The 2013 class of Social Innovators will target similar issues and aim to solve complex problems. They were also announced last week at NERD. AgeWell West Roxbury supports the wellbeing of elderly and disabled adults, supporting them and their care givers with social and educational programs that allow them to age in place.  GRLZradio is the first of its kind in violence prevention and leadership development for girls. It gives girls a voice in their community, while building a positive identity and learning technical skills. Groundwork Lawrence is using environmental education, employment initiatives, youth education and community events to establish the building blocks for a healthy community and encourage the residents of Lawrence to improve their quality of life. Safe City Academy is a youth violence prevention organization. As part of the Dorchester Youth Collaborative, this team will make social impact via workforce development. Shelter Music Boston expands the access and exposure of classical music by bringing it into homeless shelters.


Congratulations to the 2012 and 2013 Social Innovators. We’re excited to follow your progress and excited to see YOUR impact.

Sara Spalding of NERD presenting the award to our social innovation partner, Connie Chow from The Science Club for Girls

An attentive crowd enjoying the presentations and awards.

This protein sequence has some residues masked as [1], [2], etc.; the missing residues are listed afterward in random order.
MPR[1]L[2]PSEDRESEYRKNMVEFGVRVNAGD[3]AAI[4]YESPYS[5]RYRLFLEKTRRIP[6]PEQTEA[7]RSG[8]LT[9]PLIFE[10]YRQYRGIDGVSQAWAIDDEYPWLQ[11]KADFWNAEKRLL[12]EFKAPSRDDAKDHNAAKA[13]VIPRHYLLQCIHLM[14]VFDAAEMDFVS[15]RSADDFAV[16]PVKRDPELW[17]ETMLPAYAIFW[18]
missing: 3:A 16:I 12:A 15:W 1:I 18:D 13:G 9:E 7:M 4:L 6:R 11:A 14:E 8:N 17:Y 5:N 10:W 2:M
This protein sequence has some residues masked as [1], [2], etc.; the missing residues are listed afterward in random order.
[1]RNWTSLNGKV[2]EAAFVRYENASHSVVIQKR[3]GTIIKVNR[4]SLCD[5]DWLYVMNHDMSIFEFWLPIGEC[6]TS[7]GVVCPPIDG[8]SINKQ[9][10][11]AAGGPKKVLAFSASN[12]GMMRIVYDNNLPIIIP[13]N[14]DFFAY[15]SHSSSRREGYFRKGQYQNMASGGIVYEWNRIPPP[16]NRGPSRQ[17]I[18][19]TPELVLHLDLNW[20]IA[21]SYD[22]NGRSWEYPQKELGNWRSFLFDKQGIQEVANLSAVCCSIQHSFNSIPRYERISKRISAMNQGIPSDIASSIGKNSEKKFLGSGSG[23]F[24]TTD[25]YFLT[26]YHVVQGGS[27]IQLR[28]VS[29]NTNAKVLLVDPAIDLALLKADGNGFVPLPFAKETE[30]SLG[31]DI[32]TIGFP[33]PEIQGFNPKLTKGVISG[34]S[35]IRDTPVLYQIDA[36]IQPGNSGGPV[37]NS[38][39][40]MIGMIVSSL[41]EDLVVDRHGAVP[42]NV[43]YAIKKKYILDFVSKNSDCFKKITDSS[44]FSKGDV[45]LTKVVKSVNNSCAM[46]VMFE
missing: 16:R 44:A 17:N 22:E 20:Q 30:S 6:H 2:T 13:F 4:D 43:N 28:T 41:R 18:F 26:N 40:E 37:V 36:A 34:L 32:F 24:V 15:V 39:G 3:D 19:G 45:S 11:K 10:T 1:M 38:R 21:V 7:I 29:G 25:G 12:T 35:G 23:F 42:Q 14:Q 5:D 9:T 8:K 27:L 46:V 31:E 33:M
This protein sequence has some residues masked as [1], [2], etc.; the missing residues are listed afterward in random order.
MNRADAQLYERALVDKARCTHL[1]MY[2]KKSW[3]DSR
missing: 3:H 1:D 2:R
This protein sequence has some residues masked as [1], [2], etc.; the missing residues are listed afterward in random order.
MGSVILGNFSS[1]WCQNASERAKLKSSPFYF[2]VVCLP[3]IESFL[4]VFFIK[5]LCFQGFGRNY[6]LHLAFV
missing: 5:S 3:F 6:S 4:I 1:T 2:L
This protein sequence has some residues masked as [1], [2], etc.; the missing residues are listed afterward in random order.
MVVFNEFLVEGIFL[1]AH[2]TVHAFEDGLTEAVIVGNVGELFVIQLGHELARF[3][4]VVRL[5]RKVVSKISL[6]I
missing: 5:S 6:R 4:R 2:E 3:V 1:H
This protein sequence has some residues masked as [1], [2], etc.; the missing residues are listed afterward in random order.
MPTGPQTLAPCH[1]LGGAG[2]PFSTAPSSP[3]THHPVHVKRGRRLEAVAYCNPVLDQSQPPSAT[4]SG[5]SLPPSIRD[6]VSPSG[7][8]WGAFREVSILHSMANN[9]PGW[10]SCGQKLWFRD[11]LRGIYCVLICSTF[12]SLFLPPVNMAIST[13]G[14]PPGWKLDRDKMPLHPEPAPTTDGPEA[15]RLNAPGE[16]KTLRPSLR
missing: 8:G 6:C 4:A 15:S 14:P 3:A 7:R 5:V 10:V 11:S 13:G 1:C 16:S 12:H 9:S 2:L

Improving Tuberculosis Treatment With Technology: Microsoft Research India Visits NERD

Film producer Pamela Woon and MS Research Lead Bill Thies chat outside a TB clinic near Delhi. The clinic was only 1 room measuring 10’x10′.

In Boston we don’t think about Tuberculosis (TB) often, if at all. Like most Americans, you were probably vaccinated, but the scary truth is no one is exempt from this disease. New infections arise when a contaminated person coughs, sneezes or transmits saliva through the air. As you can imagine, TB is very contagious, especially in poverty stricken areas where people live in close quarters and lack access to medical help.


Bill and his team developed a biometric monitoring system to track clinic visits and treatment progress. The research team collaborated with Operation Asha, which runs 225 TB clinics in India.  Currently they are using this technology in 40 centers and plan to implement this technology across all of them. The research question has been answered, but the project is just getting started. This technology can be used and applied to other countries and other diseases. The next steps include replicating and scaling up the reach of biometric monitoring. Another team has already begun executing such programs in Uganda for TB and HIV treatment.